Part of the book: Photonic Crystals
Part of the book: The Delivery of Nanoparticles
Terahertz spectroscopy has great potential for sensing a wide range of elementary excitations. However, terahertz studies are practically limited to macroscopic ensembles of compounds (e.g., thick pellets of crystallized molecules or highly concentrated solutions of nanomaterials) due to the long radiation wavelength (about 300 μm at 1 THz). In this chapter, we show how terahertz nanoantennas can overcome the current limitations of terahertz spectroscopy such as low sensitivity and low spatial resolution. We briefly discuss how to design the resonance characteristics of a dipole nanoantenna through a Fabry-Pérot model, and then we present the experimental characterization of the spectral response of ordered arrays of such devices. Furthermore, we demonstrate how nanoantenna arrays enable the possibility of retrieving the spectroscopic signature of a monolayer of quantum dots and, in principle, of many other organic or inorganic compounds. This technique, based on the idea of increasing the sensitivity through local field enhancement, is named nanoantenna-enhanced terahertz spectroscopy (NETS). A Fano-like interference between the fundamental mode of the nanoantennas and the phonon resonance of the quantum dots is observed, together with an enhancement of the absorption of the dots up to more than a million. Finally, we show how to extract the main spectroscopic information of the quantum dots through a simple coupled harmonic oscillator model. This novel technique can be widely applied in terahertz spectroscopic studies of nanocrystals and molecules, where extremely low concentrations are of concern.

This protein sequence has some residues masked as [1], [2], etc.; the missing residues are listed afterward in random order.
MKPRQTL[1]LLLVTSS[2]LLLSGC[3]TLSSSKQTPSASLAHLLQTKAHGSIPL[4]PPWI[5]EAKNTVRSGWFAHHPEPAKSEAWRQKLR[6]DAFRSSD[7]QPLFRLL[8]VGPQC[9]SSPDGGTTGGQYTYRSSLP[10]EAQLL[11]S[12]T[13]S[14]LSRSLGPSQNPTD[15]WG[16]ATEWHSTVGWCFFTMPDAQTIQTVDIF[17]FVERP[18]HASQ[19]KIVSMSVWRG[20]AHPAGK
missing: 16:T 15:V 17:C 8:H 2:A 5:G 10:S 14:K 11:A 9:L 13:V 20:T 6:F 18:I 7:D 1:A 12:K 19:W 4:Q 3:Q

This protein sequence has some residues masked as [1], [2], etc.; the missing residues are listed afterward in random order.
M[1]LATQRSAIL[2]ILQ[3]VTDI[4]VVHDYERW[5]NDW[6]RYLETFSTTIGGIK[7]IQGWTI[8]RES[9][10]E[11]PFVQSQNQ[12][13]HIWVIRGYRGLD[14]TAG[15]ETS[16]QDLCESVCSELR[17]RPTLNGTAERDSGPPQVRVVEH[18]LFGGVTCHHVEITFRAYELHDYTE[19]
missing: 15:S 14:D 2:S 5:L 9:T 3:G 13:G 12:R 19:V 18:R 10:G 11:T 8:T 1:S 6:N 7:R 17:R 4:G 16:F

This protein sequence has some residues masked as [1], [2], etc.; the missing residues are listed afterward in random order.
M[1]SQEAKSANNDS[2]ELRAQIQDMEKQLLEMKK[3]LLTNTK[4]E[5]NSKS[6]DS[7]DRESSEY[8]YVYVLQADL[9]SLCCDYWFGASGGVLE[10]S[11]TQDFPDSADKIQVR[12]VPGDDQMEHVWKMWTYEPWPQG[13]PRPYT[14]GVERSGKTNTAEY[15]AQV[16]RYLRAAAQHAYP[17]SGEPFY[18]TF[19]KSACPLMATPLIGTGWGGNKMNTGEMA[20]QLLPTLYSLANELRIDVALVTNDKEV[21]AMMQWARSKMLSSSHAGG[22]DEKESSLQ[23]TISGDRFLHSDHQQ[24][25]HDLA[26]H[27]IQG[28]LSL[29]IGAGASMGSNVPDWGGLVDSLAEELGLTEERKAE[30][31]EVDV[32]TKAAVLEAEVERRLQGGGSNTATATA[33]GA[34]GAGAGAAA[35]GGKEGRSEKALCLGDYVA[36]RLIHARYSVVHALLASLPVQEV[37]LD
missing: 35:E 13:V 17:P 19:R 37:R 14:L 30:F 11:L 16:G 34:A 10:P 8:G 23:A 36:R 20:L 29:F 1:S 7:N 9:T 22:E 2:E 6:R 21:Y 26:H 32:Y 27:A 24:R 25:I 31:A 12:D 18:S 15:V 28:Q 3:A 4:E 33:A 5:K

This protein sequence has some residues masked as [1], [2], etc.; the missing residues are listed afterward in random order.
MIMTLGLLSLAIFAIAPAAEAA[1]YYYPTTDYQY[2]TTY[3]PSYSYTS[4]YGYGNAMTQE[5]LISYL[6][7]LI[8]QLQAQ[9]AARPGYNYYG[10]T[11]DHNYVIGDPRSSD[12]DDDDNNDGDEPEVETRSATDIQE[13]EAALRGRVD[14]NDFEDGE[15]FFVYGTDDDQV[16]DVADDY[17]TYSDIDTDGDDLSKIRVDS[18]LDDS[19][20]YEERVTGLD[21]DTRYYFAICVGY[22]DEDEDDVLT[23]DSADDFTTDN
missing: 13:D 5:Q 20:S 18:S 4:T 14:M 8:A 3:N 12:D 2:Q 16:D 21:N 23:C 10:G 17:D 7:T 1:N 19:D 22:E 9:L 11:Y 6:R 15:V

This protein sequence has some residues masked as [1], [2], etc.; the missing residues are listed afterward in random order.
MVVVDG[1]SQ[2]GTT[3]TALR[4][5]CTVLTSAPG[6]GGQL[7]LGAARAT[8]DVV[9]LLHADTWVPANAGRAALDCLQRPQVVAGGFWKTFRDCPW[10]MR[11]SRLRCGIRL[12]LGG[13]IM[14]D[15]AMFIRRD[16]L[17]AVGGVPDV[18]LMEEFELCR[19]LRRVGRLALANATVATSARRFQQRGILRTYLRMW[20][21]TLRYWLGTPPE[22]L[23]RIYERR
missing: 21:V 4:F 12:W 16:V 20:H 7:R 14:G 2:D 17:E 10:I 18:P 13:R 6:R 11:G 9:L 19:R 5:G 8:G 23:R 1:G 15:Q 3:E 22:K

Part of the book: Terahertz Spectroscopy
The fabrication of plasmonic nanostructures with sub-10 nm gaps supporting extremely large electric field enhancement (hot-spot) has attained great interest over the past years, especially in ultra-sensing applications. The “hot-spot” concept has been successfully implemented in surface-enhanced Raman spectroscopy (SERS) through the extensive exploitation of localized surface plasmon resonances. However, the detection of analyte molecules at ultra-low concentrations, i.e., down to the single/few molecule level, still remains an open challenge due to the poor localization of analyte molecules onto the hot-spot region. On the other hand, three-dimensional nanostructures with multiple branches have been recently introduced, demonstrating breakthrough performances in hot-spot-mediated ultra-sensitive detection. Multi-branched nanostructures support high hot-spot densities with large electromagnetic (EM) fields at the interparticle separations and sharp edges, and exhibit excellent uniformity and morphological homogeneity, thus allowing for unprecedented reproducibility in the SERS signals. 3D multi-branched nanostructures with various configurations are engineered for high hot-spot density SERS substrates, showing an enhancement factor of 1011 with a low detection limit of 1 fM. In this view, multi-branched nanostructures assume enormous importance in analyte detection at ultra-low concentrations, where the superior hot-spot density can promote the identification of probe molecules with increased contrast and spatial resolution.
Part of the book: Raman Spectroscopy